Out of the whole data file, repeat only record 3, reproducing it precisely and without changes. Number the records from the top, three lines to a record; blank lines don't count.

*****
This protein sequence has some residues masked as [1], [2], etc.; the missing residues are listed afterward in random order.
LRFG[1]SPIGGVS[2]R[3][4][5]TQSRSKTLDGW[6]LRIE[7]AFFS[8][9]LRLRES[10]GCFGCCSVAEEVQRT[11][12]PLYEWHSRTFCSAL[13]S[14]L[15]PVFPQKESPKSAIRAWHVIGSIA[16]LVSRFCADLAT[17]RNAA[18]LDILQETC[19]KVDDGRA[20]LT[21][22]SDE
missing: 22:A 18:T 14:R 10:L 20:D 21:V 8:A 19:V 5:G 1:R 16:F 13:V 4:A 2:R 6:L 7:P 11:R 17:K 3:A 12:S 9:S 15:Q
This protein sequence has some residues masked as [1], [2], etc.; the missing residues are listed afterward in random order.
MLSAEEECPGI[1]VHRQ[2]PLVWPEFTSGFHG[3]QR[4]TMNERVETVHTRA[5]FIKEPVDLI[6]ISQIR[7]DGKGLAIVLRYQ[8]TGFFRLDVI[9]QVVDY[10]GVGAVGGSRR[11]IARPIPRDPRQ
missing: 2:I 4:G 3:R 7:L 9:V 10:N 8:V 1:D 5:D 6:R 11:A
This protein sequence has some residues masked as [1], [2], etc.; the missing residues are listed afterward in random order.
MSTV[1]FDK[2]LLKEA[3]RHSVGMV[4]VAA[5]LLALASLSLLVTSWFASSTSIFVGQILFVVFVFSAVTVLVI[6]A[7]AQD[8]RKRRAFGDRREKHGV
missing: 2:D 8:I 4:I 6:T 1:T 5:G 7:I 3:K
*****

This protein sequence has some residues masked as [1], [2], etc.; the missing residues are listed afterward in random order.
MSTV[1]FDK[2]LLKEA[3]RHSVGMV[4]VAA[5]LLALASLSLLVTSWFASSTSIFVGQILFVVFVFSAVTVLVI[6]A[7]AQD[8]RKRRAFGDRREKHGV
missing: 2:D 8:I 4:I 6:T 1:T 5:G 7:I 3:K